Glove and Stocking Pain

Volume: 1
Issue: 7
October 15, 2006
Glove and Stocking Pain

Dear Colleagues:

Diagnosing pain—especially chronic or recurrent pain—is a neglected art. However, if certain well-known neurophysiological principles are applied, diagnoses can be made in systematic and logical ways. An example of this can be found in thinking about “glove and stocking” pain.

Treating “glove and stocking” leg pain after failed back surgery
“Glove and stocking” pain is sometimes described as “non-anatomical,” meaning that the pain cannot be explained by existing knowledge of anatomy. In fact, the patient may be suspected of having pain of psychogenic origin or even an agenda of secondary gain. The “psychogenic” part may not be far from the truth in certain cases, but the whole phenomenon is better explained by recognizing that “glove and stocking” pain is mediated primarily by the autonomic nervous system (ANS).

ANS-mediated pain has certain distinctive characteristics. It may have a burning, hot or tingling quality and may be hard for the patient to localize. Sufferers may complain of the pain in an obsessive way—hence accusations of “neurotic” pain. Often, little can be found on physical examination but skin temperature may be altered (either warmer or colder) and subtle changes in moisture and color may be detected. In its most extreme presentation, it is easily recognized as “sympathetic dystrophy.”

Case in Point:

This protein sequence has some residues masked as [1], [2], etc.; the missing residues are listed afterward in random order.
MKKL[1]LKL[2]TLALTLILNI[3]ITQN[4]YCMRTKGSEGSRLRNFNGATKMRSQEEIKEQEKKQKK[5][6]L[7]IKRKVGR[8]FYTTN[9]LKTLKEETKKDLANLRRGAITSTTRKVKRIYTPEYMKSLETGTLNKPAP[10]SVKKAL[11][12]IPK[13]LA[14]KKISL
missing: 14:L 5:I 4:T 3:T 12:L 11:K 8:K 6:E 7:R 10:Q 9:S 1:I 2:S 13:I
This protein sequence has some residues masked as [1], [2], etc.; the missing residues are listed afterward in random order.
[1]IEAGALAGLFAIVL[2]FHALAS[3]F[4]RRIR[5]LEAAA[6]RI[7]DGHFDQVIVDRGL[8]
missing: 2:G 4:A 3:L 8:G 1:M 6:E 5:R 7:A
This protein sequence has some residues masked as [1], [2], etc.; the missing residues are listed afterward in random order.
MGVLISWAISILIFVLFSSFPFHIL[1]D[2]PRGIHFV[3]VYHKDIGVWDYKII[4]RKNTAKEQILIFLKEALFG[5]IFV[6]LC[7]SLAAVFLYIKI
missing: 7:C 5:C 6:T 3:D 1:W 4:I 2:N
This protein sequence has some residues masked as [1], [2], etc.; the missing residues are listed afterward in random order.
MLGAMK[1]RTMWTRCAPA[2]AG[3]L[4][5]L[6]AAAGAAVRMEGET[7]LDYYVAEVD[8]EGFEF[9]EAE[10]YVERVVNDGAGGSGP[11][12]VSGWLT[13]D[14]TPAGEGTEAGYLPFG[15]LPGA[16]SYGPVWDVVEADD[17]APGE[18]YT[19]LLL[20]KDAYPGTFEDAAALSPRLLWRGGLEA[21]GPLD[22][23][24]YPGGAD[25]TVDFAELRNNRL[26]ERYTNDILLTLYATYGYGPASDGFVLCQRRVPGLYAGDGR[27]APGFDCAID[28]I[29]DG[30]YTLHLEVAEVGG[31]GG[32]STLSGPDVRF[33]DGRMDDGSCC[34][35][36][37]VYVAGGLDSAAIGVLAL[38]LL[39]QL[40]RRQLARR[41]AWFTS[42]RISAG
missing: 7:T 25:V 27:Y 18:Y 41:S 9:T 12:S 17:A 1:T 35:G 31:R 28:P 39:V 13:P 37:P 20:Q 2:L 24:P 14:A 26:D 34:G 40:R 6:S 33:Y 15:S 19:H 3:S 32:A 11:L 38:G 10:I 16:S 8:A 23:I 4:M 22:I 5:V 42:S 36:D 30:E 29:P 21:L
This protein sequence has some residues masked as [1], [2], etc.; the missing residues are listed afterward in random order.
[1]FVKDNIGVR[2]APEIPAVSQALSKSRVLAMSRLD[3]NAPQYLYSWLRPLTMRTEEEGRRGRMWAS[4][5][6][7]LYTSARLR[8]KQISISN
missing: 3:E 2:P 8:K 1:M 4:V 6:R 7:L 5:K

A 40-year-old woman underwent lumbar discectomy for left-leg sciatica. The surgery appeared to be successful with complete relief of leg pain, but after a few weeks another leg pain came on, more diffuse in distribution and different in quality. Physical examination indicated no nerve root signs and over 80 degrees of straight leg raising. MRI of the lumbar spine showed no sign of nerve root compression.

Autonomic response testing indicated an “interference field” (or focus of electrophysiological instability) in the surgical scar. The scar was infiltrated with a few cc’s of procaine ½% followed by an intravenous bolus of the same solution and the leg pain immediately disappeared. After about four days, the pain returned with a slightly greater intensity. Again an interference field was found in the scar and was treated as before. This time the pain relief lasted two weeks and the pain was less intense on relapse. A third treatment resulted in a permanent cure. 

Treatment of failed-back-surgery syndrome is one of the most spectacular applications of neural therapy. An interference field in the surgical scar is the most likely cause, with an interference field in the ipsilateral third lumbar sympathetic ganglion the next most common.

Injection of the sympathetic ganglion is equally effective and although technically more difficult than scar injection, can be learned easily and performed in an office setting. (Injection of ganglia in neural therapy does not require the same accuracy as deep injections of anesthesia).

Alternatively, injections can be avoided altogether by treatment with an electrophysical device. The TensCam, available from Charles Crosby, DO (407-823-9502), is recommended and seems to work as well as injections.

Sincerely,

Robert F. Kidd, MD, CM

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